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"One hundred ten students boarded a bus from Chicago to D.C. to tell our representatives that our community will not sit idly by when 15,000 are being slaughtered every month," said Brian Schwartz, 22, from Wilmette, Ill.

"Genocide is happening right now in Darfur," said Sarita Rosenstock, 13, from Princeton, N.J. "After the Holocaust, America said 'never again.' I believe it is important to keep that promise."

Creating a poster for the meeting between D2D participants and the staff of Sen. Paul Sarbanes of Maryland
Creating a poster for the meeting between D2D participants and the staff of Sen. Paul Sarbanes of Maryland.
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Saturday began with a keynote address from genocide scholar and Pulitzer Prize–winning author Samantha Power, who lauded the students on their tenacity. "We have incubated and aided inaction [on genocide] in the past," she said. "We're not doing that any more." Principally, she said, that was because of student action.

The only sanction on countries in bed with Khartoum ... has been by students. When did you start making foreign policy?

While the United States has been the "least worst" country in taking action on Darfur, "everything the U.S. government has done on Darfur has been because of this public pressure," Power said.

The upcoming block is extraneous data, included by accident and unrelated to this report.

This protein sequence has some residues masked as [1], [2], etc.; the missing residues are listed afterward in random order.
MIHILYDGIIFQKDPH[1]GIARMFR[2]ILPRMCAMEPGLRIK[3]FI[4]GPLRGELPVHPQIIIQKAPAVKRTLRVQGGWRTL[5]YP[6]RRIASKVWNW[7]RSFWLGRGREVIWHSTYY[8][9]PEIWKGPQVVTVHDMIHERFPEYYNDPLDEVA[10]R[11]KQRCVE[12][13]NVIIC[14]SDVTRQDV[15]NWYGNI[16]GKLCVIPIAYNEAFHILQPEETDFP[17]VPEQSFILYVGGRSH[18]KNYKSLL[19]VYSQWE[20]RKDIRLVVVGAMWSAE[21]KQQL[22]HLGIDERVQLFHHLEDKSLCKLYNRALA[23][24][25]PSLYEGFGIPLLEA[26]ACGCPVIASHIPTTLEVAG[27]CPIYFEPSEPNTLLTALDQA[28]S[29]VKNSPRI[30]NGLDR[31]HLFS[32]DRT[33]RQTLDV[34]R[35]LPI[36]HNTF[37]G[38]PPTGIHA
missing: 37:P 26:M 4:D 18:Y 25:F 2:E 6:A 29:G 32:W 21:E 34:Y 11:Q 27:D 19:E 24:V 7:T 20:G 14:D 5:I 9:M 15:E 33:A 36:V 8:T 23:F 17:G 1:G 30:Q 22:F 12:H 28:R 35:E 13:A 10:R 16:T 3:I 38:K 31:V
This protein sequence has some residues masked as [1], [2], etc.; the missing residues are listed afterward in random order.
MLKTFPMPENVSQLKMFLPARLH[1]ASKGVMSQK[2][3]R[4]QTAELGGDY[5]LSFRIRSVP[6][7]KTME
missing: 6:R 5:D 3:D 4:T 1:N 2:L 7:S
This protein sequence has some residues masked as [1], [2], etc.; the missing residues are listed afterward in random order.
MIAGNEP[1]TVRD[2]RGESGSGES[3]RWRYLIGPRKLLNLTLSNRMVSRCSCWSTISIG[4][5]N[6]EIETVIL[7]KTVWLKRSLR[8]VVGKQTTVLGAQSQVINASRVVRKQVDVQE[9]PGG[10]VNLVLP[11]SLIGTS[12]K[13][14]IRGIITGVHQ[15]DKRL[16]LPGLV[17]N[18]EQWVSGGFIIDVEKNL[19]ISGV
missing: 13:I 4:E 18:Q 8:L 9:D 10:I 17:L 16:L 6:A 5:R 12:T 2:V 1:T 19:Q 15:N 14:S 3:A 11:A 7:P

Samantha Power speaks to the D2D participants
Samantha Power speaks to the D2D participants.
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Patrick Schmitt, the 2005–06 STAND Executive Director, identified students as the leading edge of both the anti-genocide movement and student organizing in general. "From an origin of a few young people at a few schools, we have launched what many are calling the largest student movement in more than a decade," he said.

We fought for the Darfur Peace and Accountability Act. In one day, we added 11 Senate co-sponsors. Then it stalled in the House, and we pushed again. After months of struggle, we broke through, and it's now passed in both houses of Congress.We forced the resignation of one Robert Cabelly, a lobbyist hired by the government of Sudan to advance the interests of a genocidal regime in the Department of State and in Congress.And students have created the most successful divestment campaign since the anti-apartheid movement, and the fastest-growing divestment campaign in history.

D2D participants joined 25,000 people on the National Mall, demanding the United States support the African Union peacekeepers in Darfur and support a larger, stronger multinational force to protect civilians from genocide
D2D participants joined 25,000 people on the National Mall, demanding the United States support the African Union peacekeepers in Darfur and support a larger, stronger multinational force to protect civilians from genocide.